Michiel le Roux, one of the founding directors of the hugely successful Capitec Bank, has donated R100 million to efforts to fight the impact of the Covid-19 pandemic on South Africa.
Le Roux joins the ranks of other of the country’s wealthiest citizens such as Johann Rupert and the Oppenheimer family, who days before the lockdown was announced by President Cyril Ramaphosa, made major commitments to supporting small businesses cope with the devastating impact of the lockdown.
A Sens announcement issued by Capitec on Tuesday said that on April 11 Le Roux, who is one of the largest shareholders in Capitec, had donated 106 110 of his Capitec shares to the South African Future Trust, the Solidarity Response Fund and the South African SME Relief Trust.
“The proceeds of the disposals were ceded in anticipando to the three organisations, who are all responding to the impact of the Covid-19 pandemic on South Africa,” said the announcement.
The Capitec shares, which were trading at an all-time high of R1 500 a few months ago, have been hit, as have all the banks, by the widespread concerns around the devastating economic impact of the pandemic and consequent lockdown.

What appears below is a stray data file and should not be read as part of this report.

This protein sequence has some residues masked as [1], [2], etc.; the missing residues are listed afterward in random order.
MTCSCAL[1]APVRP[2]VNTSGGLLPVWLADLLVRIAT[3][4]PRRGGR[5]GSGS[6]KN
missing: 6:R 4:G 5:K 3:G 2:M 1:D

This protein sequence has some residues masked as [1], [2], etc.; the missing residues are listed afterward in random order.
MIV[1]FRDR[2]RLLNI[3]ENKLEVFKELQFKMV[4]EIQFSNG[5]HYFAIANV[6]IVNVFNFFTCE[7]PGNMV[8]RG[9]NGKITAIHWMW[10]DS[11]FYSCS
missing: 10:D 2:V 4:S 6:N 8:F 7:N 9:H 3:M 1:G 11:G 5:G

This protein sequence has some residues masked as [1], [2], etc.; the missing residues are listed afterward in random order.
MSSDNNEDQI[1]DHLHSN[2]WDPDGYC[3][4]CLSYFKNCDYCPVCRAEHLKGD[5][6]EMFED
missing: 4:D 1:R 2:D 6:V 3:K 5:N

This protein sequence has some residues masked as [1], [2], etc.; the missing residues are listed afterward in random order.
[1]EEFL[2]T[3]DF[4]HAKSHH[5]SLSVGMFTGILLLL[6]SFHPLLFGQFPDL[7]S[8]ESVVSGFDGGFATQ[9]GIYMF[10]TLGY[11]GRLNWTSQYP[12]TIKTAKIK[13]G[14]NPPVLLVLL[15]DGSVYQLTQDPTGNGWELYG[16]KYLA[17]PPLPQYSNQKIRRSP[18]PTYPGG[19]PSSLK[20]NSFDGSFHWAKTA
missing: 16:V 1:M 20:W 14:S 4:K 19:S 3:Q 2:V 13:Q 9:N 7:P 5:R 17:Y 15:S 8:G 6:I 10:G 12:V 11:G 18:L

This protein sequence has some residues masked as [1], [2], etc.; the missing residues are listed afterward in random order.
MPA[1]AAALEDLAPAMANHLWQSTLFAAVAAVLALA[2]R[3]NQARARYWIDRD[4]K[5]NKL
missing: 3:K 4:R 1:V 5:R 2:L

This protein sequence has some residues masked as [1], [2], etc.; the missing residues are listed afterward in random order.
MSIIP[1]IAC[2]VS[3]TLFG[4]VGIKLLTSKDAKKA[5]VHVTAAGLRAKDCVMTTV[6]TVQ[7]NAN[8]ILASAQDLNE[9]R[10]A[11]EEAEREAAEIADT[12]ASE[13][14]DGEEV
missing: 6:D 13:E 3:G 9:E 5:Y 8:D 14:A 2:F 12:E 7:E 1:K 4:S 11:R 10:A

On Tuesday Capitec was trading at R881.50, up from the four-year low of R539.86 touched briefly in March.
Le Roux, who was Capitec’s CEO at the time it was listed at R2 in 2001, was appointed chairman of the bank in 2007, a position he held until 2017. He continues to serve on the board as a non-executive director.
The South African Future Trust, to which he is donating part of the proceeds, was launched by Nicky Oppenheimer in March. Oppenheimer’s R1 billion donation will be used by the trust to assist small businesses and their employees affected by the coronavirus pandemic. The trust is providing funds to small businesses to cover the employment costs of workers who are at risk of losing their jobs or a portion of their income.
Oppenheimer’s sister Mary and her daughters separately donated a further R1 billion to the Solidarity Fund, which was set up by Ramaphosa and members of the business community in March.
Le Roux is also contributing to the Solidarity Fund, which frequently works alongside government but is independent of government and relies on donations from individuals and companies. It focuses on the speedy acquisition of personal protective equipment, ventilators and testing equipment and is also involved in assisting government’s efforts to distribute food parcels to hundreds of thousands of families across the country.
Rupert’s R1 billion has been donated to Business Partners, which will also be using it to support small businesses and their employees.
Patrice Motsepe and related companies, primarily Sanlam, have committed to make R1 billion available for acquiring critical health equipment and other resources needed to deal with the pandemic.